The average food budget for a family of four

Updated November 21, 2016

There are many expenses that a family faces each month, and priorities may vary according to personal needs and preferences. However, one expense that is likely considered a top priority by any family is the monthly food budget. This may be dictated by the lifestyle of the family as well as the choices in types of foods that each family prefers.

National Food Budget Averages

As of March of 2008, the U.S. Department of Labor estimated that a family of four spent an average of £5,533 per year on food, or £460 per month. Additionally, the amount of money that is spent on food each year by families increases by 4 per cent each year, according to the U.S. Department of Agriculture.

Dining Out Vs. Eating In

According to The New York Daily News, based on these figures, an average family of four is likely not spending much on gourmet food, nor is it dining out very often (except for fast food). According to Consumer Reports magazine, the average family spent up to 44 per cent of its food budget dining out, as of 2006. While this statistic did not reflect a categorisation of types of restaurants, the indication seems to be that nearly half of an average family's food budget was paid out to others for meal preparation.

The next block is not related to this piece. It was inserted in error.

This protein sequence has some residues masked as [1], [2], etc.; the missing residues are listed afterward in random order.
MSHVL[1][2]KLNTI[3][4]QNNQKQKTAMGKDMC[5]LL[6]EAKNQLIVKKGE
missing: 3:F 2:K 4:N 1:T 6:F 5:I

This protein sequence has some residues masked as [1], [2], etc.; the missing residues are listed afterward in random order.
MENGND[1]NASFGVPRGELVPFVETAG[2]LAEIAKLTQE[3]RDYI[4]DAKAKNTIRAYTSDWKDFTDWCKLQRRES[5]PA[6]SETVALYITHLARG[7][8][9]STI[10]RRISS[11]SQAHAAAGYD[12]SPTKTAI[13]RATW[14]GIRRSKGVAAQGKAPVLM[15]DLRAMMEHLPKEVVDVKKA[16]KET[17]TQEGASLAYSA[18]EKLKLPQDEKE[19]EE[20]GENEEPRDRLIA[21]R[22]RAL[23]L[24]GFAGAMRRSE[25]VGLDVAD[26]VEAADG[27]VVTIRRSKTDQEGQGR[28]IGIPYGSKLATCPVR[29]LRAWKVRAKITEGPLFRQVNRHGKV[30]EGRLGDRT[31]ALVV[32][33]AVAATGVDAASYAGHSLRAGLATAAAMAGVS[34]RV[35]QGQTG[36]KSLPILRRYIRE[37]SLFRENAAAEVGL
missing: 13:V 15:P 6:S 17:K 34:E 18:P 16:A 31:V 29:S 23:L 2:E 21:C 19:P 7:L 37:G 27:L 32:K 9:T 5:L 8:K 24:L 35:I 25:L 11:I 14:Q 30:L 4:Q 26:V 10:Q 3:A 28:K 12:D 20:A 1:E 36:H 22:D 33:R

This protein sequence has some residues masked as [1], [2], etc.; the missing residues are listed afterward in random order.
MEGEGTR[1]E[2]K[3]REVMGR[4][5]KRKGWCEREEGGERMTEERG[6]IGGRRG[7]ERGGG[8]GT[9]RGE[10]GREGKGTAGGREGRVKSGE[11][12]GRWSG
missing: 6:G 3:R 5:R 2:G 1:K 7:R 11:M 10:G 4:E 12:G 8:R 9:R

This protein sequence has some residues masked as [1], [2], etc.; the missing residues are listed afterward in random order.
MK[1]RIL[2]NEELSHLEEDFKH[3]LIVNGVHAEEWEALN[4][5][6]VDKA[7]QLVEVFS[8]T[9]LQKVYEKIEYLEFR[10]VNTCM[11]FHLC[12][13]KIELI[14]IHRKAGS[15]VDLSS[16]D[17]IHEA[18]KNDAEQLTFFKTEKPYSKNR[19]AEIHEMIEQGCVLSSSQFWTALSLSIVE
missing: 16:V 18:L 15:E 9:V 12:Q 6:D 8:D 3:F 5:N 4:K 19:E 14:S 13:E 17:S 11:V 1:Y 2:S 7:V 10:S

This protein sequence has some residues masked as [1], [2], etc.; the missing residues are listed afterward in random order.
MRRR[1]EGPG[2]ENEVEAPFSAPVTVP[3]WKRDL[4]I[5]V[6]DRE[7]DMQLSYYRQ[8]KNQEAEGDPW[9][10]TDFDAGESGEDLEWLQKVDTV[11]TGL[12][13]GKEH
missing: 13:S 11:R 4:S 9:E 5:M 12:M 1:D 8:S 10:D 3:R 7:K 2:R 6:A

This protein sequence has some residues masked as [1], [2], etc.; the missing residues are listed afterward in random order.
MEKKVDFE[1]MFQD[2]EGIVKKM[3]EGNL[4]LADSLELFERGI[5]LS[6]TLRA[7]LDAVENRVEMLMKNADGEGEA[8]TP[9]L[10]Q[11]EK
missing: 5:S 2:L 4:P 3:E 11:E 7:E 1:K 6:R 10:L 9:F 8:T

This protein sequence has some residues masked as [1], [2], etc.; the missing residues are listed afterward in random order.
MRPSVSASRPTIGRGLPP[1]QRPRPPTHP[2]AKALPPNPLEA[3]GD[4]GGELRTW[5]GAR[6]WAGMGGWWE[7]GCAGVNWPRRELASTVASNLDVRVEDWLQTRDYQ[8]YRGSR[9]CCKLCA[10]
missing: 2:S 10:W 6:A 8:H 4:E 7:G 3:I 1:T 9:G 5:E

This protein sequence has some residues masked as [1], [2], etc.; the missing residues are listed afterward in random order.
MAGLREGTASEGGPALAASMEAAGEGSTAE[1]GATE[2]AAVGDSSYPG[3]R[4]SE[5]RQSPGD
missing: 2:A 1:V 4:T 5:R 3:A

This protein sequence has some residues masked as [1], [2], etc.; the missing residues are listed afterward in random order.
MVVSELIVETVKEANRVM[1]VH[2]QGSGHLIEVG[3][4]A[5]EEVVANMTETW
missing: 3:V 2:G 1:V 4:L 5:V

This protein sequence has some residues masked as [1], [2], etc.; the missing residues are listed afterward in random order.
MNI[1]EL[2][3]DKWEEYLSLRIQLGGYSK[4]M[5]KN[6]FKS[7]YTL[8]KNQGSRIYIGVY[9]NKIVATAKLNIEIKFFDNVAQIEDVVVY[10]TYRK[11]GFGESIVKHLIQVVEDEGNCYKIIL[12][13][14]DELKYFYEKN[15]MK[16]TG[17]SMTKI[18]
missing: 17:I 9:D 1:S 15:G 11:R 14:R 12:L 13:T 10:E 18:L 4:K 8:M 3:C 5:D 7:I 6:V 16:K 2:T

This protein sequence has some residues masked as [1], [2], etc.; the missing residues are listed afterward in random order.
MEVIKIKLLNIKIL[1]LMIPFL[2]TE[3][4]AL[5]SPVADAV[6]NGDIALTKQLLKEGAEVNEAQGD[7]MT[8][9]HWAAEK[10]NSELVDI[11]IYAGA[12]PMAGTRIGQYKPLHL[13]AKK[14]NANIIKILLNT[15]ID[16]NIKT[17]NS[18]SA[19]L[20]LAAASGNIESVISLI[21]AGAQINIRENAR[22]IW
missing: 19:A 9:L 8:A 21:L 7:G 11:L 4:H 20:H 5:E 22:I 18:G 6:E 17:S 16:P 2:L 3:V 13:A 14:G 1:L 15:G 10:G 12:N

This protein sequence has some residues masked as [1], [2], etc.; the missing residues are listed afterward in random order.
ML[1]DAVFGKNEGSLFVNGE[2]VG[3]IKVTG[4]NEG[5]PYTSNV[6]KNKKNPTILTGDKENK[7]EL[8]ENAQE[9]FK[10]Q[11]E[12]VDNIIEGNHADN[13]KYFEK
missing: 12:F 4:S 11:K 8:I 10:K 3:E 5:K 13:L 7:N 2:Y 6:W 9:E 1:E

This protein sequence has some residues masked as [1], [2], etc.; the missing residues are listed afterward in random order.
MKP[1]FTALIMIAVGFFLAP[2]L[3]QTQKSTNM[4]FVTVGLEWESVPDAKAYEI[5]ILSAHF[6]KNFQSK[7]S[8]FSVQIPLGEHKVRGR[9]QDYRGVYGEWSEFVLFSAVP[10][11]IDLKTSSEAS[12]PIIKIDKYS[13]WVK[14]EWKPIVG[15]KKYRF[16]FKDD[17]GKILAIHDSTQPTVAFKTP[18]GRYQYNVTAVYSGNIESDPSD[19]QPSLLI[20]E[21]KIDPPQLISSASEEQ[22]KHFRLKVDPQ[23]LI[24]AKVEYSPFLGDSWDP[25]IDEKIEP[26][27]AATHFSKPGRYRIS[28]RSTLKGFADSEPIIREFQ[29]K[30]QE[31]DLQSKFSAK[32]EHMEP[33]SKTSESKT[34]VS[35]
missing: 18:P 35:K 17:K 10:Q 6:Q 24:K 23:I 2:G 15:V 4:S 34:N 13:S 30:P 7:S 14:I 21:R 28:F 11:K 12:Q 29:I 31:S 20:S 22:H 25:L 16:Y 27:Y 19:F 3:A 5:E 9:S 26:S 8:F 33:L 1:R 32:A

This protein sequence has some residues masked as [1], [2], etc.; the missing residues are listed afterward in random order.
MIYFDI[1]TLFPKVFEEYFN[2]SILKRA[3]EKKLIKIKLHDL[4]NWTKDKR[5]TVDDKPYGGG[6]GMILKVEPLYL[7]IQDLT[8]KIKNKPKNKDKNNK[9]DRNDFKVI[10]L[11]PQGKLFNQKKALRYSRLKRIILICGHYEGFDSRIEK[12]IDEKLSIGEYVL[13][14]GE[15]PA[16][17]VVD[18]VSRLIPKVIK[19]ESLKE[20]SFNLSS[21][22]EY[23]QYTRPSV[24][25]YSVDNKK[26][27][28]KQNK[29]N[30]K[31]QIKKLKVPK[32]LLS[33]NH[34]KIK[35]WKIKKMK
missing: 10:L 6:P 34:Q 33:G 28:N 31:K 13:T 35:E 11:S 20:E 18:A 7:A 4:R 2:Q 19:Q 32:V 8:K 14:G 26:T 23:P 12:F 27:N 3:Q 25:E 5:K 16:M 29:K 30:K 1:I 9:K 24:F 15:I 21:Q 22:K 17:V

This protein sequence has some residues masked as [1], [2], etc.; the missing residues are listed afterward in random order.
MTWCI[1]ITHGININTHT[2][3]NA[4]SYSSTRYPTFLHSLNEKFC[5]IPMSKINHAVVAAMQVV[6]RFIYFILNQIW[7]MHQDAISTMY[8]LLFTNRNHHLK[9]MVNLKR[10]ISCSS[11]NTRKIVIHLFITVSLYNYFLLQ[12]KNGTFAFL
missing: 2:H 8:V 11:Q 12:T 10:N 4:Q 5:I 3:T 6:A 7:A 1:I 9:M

Food Budgets and Nutrition Concerns

The USDA Center for Nutrition Policy and Promotion reports that although 52 per cent of the primary food preparers in American households claim to stick to a strict food budget, 75 per cent of households with three or more members that stay within their food budget average less than £26,000 in annual income. The concern for proper nutrition on a limited food budget is expressed by nearly 50 per cent of household budgeters whose yearly income is between £13,000 and £26,000.

Choices Dictate Expenditures

Staying within a strict food budget, especially for people with annual incomes below £32,500, often requires adjustments in food choices. The need to provide nutritional minimums is likely part of the decision-making process for most families, but limits on high-dollar food items, such as meat, may also require some different approaches. Protein is important, and substituting less expensive meats or cuts of meat can save money. Alternative protein sources may be considered as well, such as beans in side dishes or as part of soups, stews or casseroles. Fresh fruits and vegetables, including organic items, can often be found on sale.

Tips on Food Budgeting

Making shopping lists in advance can save money if they are adhered to. This can also eliminate impulse buying, which can account for an unexpectedly high amount of expenditure. Limiting shopping trips to two or three times a month may also help in staying within a budget. Spending time on comparing prices between brands as well as food stores can also help. The use of coupons can save money, although a store discount can often be more than the savings provided by a coupon.

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